In the run-up to the London Olympics, this athletics-based drama arrives with a yoof soap opera sheen and some fine performances from the young cast. It’s speedy and enjoyable stuff, mixing inspiration and perspiration in just the right measure. Set to a pounding dance score, Fast Girls manages to capture the atmosphere and tension of a big race meet and it doesn’t hold back on the eye candy, either.

Lenora Crichlow plays Shania, a girl from the wrong side of the tracks and the product of a broken home. She lives in tower block poverty but she’s a demon sprinter on the track. She is coached by father figure Brian (a plucky and ever-watchable Philip Davis), who, in a nice touch, has a mischievous dog called Linford. Against the odds (mostly the vexed issue of funding), Shania qualifies to take part in the World Athletics Championships.

Thrown headfirst into the competitive and bitchy (in this movie at least) world of the track, the spirited but slightly ill-at-ease Shania soon makes an arch enemy in the shape of spoilt little rich bitch Lisa (a very good Lily James) and her overbearing father (Rupert Graves), a former Olympic gold medallist who’s clearly reliving his past glories through his talented daughter.

First-time director Hall handles the actual sprinting sequences with style and skill and rarely resorts to the default mode of slow motion to make mere actors look like they’re hitting the extraordinary speeds of real athletes. Fast Girls also puts a new spin on the olde English expression “fit bird”, with lingering shots of taut abs. The lingo of lurve here is summed up in the tentative romance between Shania and the team's posh boy physio when he compliments her on her "strong glutes".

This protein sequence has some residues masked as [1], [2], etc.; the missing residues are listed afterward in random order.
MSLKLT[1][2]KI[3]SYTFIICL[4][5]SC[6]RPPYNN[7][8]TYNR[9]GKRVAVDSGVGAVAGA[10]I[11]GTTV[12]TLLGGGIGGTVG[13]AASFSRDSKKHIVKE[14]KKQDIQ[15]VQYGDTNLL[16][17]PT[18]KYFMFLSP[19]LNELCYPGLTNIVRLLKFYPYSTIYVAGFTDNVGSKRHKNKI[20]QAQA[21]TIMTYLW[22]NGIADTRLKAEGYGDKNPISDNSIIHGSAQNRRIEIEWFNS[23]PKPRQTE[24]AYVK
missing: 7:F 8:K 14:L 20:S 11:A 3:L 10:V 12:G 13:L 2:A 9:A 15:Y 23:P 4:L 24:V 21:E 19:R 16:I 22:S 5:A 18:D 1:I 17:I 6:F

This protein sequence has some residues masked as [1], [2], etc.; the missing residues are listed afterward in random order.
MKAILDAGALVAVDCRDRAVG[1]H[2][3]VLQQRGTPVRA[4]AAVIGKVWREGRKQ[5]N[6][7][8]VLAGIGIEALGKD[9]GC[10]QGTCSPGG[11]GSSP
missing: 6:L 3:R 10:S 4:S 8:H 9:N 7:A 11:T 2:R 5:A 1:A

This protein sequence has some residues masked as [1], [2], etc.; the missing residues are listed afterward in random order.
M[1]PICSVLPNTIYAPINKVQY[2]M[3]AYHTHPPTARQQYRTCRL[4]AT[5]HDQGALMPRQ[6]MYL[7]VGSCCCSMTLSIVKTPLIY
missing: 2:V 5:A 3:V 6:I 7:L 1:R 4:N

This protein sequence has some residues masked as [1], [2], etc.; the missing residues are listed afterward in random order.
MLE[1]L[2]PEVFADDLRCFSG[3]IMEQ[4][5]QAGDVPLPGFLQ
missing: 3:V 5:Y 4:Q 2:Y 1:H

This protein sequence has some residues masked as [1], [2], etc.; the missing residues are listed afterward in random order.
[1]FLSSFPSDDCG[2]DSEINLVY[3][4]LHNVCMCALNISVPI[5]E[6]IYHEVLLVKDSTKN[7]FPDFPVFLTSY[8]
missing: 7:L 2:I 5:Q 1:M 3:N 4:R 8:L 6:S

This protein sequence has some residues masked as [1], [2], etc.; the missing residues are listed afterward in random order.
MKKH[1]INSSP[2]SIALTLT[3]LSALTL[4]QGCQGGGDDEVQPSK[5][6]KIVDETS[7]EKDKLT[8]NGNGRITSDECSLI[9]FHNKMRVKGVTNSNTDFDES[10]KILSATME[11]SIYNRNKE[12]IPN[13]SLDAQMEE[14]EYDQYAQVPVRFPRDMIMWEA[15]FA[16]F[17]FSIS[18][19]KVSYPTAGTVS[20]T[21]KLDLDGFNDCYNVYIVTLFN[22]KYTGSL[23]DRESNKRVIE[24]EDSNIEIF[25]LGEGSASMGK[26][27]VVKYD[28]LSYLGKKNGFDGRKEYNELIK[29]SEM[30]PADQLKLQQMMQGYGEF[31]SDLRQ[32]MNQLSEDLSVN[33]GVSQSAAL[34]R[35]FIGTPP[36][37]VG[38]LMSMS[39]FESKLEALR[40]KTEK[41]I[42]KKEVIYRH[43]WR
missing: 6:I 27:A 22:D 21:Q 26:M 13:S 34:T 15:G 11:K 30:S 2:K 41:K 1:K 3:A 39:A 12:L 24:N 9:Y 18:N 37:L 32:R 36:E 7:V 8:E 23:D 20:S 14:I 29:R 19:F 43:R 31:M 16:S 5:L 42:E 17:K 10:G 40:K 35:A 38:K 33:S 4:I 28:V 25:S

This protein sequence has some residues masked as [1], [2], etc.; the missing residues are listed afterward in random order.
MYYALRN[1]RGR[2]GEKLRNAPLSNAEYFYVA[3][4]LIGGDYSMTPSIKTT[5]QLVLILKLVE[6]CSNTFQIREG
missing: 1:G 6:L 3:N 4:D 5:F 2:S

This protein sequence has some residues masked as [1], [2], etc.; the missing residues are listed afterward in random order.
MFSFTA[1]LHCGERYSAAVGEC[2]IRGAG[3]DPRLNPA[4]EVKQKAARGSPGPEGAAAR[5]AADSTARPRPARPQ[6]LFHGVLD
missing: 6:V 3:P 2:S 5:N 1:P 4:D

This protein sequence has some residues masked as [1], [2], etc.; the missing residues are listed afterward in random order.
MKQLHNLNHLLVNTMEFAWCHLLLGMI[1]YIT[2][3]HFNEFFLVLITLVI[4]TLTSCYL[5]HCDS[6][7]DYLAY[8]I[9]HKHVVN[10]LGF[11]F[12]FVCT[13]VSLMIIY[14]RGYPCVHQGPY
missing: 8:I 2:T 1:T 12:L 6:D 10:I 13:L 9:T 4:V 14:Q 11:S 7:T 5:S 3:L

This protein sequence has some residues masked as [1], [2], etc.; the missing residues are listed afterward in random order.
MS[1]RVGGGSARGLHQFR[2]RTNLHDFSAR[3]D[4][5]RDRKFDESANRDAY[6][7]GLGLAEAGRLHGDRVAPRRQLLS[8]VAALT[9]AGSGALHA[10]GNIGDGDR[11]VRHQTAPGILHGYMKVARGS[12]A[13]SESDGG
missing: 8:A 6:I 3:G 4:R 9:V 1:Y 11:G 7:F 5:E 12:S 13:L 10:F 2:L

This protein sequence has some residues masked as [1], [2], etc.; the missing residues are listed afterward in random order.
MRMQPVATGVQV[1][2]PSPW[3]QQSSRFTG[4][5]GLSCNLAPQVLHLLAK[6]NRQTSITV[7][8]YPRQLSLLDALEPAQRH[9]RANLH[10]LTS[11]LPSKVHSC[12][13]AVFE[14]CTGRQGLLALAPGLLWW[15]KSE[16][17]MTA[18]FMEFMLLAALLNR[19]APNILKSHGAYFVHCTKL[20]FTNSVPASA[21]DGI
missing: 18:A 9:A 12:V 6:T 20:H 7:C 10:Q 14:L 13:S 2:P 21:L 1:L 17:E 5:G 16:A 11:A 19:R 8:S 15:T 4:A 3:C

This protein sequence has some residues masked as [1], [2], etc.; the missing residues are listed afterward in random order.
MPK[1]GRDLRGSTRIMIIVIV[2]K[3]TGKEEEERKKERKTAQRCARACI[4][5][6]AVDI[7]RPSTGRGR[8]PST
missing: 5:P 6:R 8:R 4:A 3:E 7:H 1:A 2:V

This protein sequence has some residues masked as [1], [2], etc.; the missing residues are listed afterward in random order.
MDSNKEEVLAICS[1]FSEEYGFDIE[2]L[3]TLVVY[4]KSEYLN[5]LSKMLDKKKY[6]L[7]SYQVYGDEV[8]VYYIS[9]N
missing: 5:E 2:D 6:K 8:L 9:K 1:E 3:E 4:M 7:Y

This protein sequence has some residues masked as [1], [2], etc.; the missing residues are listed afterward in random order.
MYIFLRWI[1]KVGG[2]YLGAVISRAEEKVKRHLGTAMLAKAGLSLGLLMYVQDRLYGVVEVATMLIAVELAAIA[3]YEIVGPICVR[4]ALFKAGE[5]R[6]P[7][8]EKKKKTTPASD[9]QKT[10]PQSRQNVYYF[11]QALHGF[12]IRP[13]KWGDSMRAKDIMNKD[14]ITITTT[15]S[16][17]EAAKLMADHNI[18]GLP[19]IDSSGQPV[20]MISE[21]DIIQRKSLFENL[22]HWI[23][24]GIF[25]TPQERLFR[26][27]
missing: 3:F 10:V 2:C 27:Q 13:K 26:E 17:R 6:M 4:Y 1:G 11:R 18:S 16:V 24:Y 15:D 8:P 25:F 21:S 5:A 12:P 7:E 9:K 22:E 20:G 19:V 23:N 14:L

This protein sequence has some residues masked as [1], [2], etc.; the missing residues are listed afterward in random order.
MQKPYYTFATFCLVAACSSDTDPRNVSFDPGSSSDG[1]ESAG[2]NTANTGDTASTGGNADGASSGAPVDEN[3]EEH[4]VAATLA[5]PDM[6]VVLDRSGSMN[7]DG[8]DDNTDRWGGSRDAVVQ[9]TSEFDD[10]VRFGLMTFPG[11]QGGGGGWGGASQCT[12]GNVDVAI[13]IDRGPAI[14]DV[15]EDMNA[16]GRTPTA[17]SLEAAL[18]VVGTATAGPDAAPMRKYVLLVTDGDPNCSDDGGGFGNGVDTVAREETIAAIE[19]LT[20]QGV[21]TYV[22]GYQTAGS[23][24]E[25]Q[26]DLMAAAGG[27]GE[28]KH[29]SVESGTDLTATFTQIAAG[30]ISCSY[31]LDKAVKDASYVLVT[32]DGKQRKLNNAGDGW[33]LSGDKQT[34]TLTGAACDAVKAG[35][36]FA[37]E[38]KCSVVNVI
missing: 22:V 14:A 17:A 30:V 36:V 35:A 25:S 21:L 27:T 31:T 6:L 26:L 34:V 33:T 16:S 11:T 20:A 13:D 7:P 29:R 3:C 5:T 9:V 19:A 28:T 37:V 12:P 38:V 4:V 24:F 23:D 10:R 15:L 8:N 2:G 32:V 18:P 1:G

Crichlow (who played Annie in Being Human) is particularly commanding as a flawed heroine caught between the realities of life at home and straining hamstrings and breaking her heart for gold medal glory. She’s surrounded by a likeable cast of characters - who look and behave like a spirited girl band -and Graves does a nicely understated job playing the manipulative bad guy. There’s also a turn by former EastEnders actress Tiana Benjamin as Shania’s bewildering, selfish sister.

Movies about sport can often misfire and fail to capture the drama and action of the discipline itself, but Fast Girls doesn’t aim too high. It’s a small affair with a big heart that mostly ducks sentimentality and may even put some va-va-vroom into Britain’s hopes come July 27.

Alan Corr